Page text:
Tuesday, February 16, 2016

The Manning story: It's all been written before

What was my reaction when I saw Shaun King's "blockbuster" commentary on Peyton Manning last weekend?

A yawn.

Why? Because I've seen it all before. In fact, I've written it all before.

This is old news in a new wrapper. Contrary to the suggestion by some in the national media, it was covered extensively at the time. The suggestion that us local yocals sided with Manning and didn't take the story seriously is patently false.

As sports columnist at The Tennessean at the time, I wrote about it when word surfaced in 1996 of a so-called "mooning" incident involving Manning and a female trainer at the University of Tennessee. I wrote about it when the trainer filed an employment discrimination complaint on Aug. 27, 1996. I wrote about it when UT settled for $300,000 on Aug. 13, 1997.

And when the trainer, Jamie Naughright, filed a defamation lawsuit related to something Manning had written about her in an otherwise forgettable book "Manning," I wrote about it -- a lot.

Court documents related to that case have been around for years. I should know. I'm looking at a stack of them right now -- hundreds of pages of depositions as well as the so-called smoking gun cited in King's column in the New York Daily News, a 74-page "Facts Of The Case" written by the plaintiff's attorney in response to a request for summary judgment.

What King failed to note -- a mistake that has been repeated by others -- is that this is a one-sided argument intended to convince the judge to send the case to trial. The argument was successful because the case was scheduled to go before a jury in December 2003.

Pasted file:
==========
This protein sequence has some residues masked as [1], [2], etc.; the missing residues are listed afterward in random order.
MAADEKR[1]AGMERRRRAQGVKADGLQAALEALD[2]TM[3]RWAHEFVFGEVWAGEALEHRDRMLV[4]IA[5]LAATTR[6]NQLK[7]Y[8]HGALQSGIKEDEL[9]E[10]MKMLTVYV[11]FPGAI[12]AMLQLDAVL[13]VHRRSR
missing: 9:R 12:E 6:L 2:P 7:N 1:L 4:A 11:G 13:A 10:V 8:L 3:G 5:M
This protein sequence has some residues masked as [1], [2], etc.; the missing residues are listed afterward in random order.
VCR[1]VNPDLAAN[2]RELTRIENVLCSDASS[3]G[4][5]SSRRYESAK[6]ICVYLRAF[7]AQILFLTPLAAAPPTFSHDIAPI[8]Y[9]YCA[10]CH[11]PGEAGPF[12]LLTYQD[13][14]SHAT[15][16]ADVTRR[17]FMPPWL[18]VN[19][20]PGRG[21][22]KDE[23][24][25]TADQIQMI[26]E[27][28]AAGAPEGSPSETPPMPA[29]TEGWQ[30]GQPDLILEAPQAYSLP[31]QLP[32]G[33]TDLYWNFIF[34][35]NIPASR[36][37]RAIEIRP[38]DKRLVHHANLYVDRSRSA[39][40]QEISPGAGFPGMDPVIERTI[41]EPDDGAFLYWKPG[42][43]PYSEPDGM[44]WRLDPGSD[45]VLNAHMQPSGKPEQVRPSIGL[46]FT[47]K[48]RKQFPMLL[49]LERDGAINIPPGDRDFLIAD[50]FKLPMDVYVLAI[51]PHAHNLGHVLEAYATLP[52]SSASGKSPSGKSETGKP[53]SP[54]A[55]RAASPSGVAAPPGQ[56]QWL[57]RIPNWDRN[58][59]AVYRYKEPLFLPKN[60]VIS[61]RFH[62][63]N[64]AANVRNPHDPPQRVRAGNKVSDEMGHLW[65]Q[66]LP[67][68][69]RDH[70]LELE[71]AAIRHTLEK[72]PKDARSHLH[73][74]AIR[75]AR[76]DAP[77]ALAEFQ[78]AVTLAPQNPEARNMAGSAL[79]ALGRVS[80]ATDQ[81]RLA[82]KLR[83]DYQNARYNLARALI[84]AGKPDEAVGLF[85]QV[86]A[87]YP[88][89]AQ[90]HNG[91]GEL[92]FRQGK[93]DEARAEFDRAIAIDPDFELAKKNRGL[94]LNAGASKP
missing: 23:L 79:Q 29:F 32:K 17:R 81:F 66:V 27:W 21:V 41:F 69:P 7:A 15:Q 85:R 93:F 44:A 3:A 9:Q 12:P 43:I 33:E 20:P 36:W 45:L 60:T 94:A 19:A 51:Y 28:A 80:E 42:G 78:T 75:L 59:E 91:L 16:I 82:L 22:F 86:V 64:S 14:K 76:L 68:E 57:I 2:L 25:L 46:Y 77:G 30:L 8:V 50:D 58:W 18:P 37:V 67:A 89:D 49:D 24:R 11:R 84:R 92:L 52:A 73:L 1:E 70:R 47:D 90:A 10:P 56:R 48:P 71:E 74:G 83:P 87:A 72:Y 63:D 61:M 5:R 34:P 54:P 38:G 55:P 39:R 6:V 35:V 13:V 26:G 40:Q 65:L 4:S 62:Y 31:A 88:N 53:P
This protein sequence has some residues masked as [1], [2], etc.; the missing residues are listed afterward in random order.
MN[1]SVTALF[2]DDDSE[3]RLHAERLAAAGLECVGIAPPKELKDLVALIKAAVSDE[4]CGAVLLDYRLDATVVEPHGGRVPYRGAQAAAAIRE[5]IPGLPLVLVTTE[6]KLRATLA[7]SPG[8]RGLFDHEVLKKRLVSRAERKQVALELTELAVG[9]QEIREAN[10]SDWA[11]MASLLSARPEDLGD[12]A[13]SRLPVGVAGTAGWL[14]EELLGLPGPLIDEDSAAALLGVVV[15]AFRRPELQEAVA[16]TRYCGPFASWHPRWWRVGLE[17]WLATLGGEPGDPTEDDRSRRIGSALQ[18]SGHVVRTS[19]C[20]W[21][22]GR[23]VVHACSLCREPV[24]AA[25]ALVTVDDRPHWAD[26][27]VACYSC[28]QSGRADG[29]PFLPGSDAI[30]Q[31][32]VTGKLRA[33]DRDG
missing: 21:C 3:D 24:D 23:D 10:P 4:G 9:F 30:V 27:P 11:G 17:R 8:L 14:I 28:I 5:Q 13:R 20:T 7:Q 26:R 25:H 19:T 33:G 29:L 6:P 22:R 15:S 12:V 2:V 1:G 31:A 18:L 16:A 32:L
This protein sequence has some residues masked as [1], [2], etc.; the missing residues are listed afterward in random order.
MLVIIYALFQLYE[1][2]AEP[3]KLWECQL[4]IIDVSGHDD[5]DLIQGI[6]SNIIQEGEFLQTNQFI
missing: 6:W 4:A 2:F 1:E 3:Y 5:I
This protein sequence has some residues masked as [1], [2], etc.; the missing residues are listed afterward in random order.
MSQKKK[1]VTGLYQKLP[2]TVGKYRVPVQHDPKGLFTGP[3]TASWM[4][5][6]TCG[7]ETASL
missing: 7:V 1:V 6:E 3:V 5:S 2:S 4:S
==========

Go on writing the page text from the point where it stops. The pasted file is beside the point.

And a former colleague of mine at The Tennessean and I planned to go to Florida to cover the trial when we learned the lawsuit had been settled out of court for an undisclosed amount. I wrote about that, too.

Of course, we live in a different media age these days. Someone can get his or her hands on court documents from a 12-year-old case and craft them to fit an agenda. In this case, King's premise is that Manning's image has been built on a lie.

But if you've paid attention over the years, you would realize that Manning has flaws just like the rest of us. His two depositions in the defamation lawsuit expose many of them. He can be petty, vindictive and defensive.

So can I. And so can you. 

The troubling thing here is that Manning's name is being dragged through the mud because of something that happened years ago. It comes at a time when he should be applauded for the way he handled himself in the most trying season of his long, successful football career.

But the story isn't going away -- even though it's all been written before.

Reach David Climer on Twitter @DavidClimer.